After opening a convent in the Himalayas, five nuns encounter conflict and tension - both with the natives and also within their own group - as they attempt to adapt to their remote, exotic surroundings.
A young mother, Mildred, doesn't know that her husband Walter is cheating on her. One night she attends a party with a friend of her husband's, and the man gets drunk and begins groping her... See full summary »
John Francis Dillon
How do we understand faith and prayer, and what of miracles? August 1925 on a Danish farm. Patriarch Borgen has three sons: Mikkel, a good-hearted agnostic whose wife Inger is pregnant, ... See full summary »
Carl Theodor Dreyer
Emil Hass Christensen,
Preben Lerdorff Rye
In Tokyo in 1888, Kikunosuke Onoue, the adoptive son of an important actor, discovers that he is praised for his acting only because he is his father's heir, and that the troupe complains ... See full summary »
Dovzhenko's "film poem" style brings to life the collective experience of life for the Ukranian proles, examining natural cycles through his epic montage. He explores life, death, violence, sex, and other issues as they relate to the collective farms. An idealistic vision of the possibilities of Communism made just before Stalinism set in and the Kulack class was liquidated, "Earth" was viewed negatively by many Soviets because of its exploration of death and other dark issues that come with revolution. Written by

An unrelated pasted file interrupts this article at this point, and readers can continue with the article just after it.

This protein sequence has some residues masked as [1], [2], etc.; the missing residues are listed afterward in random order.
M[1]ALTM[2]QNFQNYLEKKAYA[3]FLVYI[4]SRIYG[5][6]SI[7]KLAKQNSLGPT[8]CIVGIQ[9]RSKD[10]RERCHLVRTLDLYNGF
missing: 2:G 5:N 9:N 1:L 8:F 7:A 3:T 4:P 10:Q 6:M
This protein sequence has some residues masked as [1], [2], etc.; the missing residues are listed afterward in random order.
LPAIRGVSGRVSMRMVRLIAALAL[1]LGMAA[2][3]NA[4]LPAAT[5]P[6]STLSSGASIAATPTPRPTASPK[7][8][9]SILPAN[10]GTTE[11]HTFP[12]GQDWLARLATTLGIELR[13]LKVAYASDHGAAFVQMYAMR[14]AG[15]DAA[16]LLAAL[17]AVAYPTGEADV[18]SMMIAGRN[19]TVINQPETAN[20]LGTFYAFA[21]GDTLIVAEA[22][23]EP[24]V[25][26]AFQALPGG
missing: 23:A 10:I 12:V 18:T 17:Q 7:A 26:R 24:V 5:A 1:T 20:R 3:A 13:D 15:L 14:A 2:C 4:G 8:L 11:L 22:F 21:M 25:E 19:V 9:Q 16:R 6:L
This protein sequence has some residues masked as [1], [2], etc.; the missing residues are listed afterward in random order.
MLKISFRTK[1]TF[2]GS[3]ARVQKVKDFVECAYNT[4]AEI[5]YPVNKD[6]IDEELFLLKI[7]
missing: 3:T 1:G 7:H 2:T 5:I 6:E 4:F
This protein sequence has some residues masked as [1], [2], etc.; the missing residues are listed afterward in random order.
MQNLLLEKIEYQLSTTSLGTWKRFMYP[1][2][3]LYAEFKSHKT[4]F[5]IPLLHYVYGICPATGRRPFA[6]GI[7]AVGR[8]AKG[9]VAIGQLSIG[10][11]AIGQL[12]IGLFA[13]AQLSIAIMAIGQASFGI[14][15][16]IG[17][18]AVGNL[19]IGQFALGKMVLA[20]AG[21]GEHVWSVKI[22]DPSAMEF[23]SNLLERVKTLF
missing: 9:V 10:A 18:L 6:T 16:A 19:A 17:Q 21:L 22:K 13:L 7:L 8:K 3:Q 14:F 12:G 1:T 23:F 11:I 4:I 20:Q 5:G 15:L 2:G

Jeff Walker <firstname.lastname@example.org>
Soviet censors made Aleksandr Dovzhenko eliminate a number of scenes from the film, including a shot of peasants urinating in a tractor radiator and a scene where a dead man's fiancée mourns him in the nude. See more »
This silent film focuses on a small Ukranian village in 1930. It's about small independent farmers working against a "collective"--a state run collaboration of farms. The film (kind of) is about their conflict.
To be truthful there isn't much of a story--that's secondary in this film. The imagery is what counts and it's truly stunning. It contains some of the most gorgeous footage I've ever seen of nature and, in images, clearly documents man's love of the earth. There are characters and a minor story but they're actually pretty bad--the story is painfully slow, the acting horrendous (one very good-looking actor just stands there with a big beautiful grin on his face no matter WHAT the scene is about) and has some of the most laughable dialogue cards I've ever seen (I'm assuming it doesn't translate well from Russian). Also the "restored" print looks pretty terrible. Still the images are incredible and there's a beautiful music score going along with it.
Historically and visually this is a landmark of world cinema--a definite must-see. Try to see the unedited prints which contain surprising (for 1930) female nudity.
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